Hanover (dpa / lni) – According to Lower Saxony’s Justice Minister Barbara Havliza, the corona demonstrations are often only marginally about the pandemic. “Many of the participants ultimately said against everything that the state dictates to them, and they turn against it,” the CDU politician from the German Press Agency in Hanover. She observes “a questionable form of disenchantment with democracy and the state” in the demos.
Freedom of assembly and freedom of opinion are very important goods of the constitution. “But here people want to go as far as they can to provoke the rule of law and in some places to undermine it. If limits are crossed, we have to show a clear edge.” The police in Lower Saxony are currently doing an excellent job between offered de-escalation and tough action.
After crimes committed during corona demonstrations, the perpetrators should be held accountable more quickly in the future. “The public prosecutor’s offices in Lower Saxony were asked to use the accelerated procedure immediately in possible cases. Then a judgment should be reached as quickly as possible,” explained the minister. “Those affected should feel that their behavior has immediate consequences. That would probably have the character of a signal.” She cited injuring police officers as an example of an offense with accelerated proceedings.
According to the ministry, the search between the crime and the trial is reduced to a minimum in an accelerated procedure. In this way, perpetrators of minor crime can be effectively countered. This prevents, for example, perpetrators from going into hiding in the case of minor offenses because the conditions for pre-trial detention are not met. However, an accelerated procedure is not suitable for every type of crime – for example if the circumstances of the crime are disputed and complex evidence is required. The method has probably been around since the 1990s. Figures for 2021 are not yet available.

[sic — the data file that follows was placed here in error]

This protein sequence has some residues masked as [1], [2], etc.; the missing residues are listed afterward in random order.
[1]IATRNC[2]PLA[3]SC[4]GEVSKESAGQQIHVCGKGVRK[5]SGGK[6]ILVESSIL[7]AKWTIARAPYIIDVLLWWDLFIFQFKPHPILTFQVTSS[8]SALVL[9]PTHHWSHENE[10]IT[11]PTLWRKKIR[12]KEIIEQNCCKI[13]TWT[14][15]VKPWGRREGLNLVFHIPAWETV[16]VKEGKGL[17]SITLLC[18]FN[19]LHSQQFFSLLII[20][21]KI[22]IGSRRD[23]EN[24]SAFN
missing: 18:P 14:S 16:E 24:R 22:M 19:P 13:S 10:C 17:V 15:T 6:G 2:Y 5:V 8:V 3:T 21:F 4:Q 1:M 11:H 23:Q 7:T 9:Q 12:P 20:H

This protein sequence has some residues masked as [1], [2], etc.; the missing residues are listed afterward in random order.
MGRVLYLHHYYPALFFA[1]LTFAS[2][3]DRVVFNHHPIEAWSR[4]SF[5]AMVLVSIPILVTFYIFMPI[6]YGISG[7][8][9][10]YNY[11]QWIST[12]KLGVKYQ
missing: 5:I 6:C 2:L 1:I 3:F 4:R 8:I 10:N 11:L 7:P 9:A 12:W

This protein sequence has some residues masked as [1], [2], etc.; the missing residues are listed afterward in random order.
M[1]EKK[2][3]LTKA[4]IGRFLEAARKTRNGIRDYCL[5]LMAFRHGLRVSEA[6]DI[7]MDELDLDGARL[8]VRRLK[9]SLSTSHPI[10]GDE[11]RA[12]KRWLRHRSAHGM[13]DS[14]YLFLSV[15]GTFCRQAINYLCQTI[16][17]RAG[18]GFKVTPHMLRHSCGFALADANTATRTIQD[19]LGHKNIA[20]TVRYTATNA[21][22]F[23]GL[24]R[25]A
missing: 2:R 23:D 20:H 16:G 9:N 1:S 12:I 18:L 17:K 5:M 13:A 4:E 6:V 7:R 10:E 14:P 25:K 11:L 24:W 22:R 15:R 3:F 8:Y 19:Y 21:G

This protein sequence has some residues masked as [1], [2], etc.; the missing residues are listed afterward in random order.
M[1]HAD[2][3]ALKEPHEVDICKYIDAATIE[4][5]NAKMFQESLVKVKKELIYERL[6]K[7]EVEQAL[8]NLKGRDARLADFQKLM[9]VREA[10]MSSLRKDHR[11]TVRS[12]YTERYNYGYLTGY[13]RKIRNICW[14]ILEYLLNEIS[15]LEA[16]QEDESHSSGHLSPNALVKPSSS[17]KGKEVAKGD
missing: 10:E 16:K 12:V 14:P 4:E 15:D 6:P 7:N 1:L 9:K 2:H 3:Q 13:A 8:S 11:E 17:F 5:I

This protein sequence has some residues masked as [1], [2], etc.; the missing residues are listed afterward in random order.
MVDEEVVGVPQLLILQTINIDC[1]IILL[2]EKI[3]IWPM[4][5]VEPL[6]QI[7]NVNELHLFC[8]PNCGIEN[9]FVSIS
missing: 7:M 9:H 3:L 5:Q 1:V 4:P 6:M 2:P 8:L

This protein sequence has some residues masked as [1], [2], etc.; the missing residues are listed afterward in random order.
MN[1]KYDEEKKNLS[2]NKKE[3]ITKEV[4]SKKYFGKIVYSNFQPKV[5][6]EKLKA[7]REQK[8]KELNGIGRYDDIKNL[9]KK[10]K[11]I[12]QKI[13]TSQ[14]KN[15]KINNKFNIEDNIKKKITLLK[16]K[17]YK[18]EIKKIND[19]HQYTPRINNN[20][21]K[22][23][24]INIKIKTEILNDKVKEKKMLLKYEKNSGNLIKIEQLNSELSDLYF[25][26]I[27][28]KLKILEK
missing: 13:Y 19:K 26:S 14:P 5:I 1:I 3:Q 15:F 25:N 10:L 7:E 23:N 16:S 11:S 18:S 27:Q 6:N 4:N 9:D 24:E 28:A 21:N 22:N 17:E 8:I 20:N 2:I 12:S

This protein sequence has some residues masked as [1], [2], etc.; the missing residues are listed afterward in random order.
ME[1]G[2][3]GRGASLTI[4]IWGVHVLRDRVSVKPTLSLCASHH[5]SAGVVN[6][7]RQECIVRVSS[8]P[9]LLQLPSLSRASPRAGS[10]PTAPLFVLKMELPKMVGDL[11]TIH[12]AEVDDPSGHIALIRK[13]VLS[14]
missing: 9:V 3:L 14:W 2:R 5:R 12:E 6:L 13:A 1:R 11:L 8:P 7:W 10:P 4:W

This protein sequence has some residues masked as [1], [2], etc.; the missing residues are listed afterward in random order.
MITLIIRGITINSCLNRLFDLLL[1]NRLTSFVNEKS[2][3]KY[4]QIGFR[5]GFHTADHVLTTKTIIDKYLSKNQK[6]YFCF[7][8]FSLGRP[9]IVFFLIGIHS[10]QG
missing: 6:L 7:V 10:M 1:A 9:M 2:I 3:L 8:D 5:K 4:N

The Higher Administrative Court (OVG) in Lüneburg had overridden several corona measures in the state in the past few months, such as the 2G rule in retail. At times, Lower Saxony was the only federal state in Germany where people who were not vaccinated against the corona virus could go shopping.
With regard to the OVG, Havliza said: “The OVG in Lüneburg is not particularly strong compared to other courts. In Bavaria, the Administrative Court overturned 2G in retail just this week. The OVG Lüneburg has also confirmed many provisions from the Corona regulations, such as the Christmas rest.” It is an essential feature of a federal judiciary that courts in different federal states come to different decisions.
The minister spoke out in favor of compulsory vaccination for adults. “I think a kind of niche vaccination requirement for people over 50 is difficult. What do we do when a new variant comes along that also hits people under the age of 50 harder? Medium would be.” It is now the turn of the Federal Ministry of Health to formulate a corresponding draft law.
Havliza predicted that there will certainly be people who will sue against compulsory vaccination. That is her right. “However, I think compulsory vaccination is constitutionally possible. In my opinion, overburdening the health system is a legitimate purpose for compulsory vaccination.” If the federal government works professionally clean, a corresponding law will stand up in the courts.
Havliza warned against postponing compulsory vaccination because the course of the disease in the omicron variant of the coronavirus was milder. “We don’t know what’s coming next. I’m not only thinking of corona patients, but also of canceled operations and people with other illnesses. Those affected always have to worry that their operations will be postponed because beds for Covid “Patients are held up to it. In my opinion, we can only prevent this with compulsory vaccination.”
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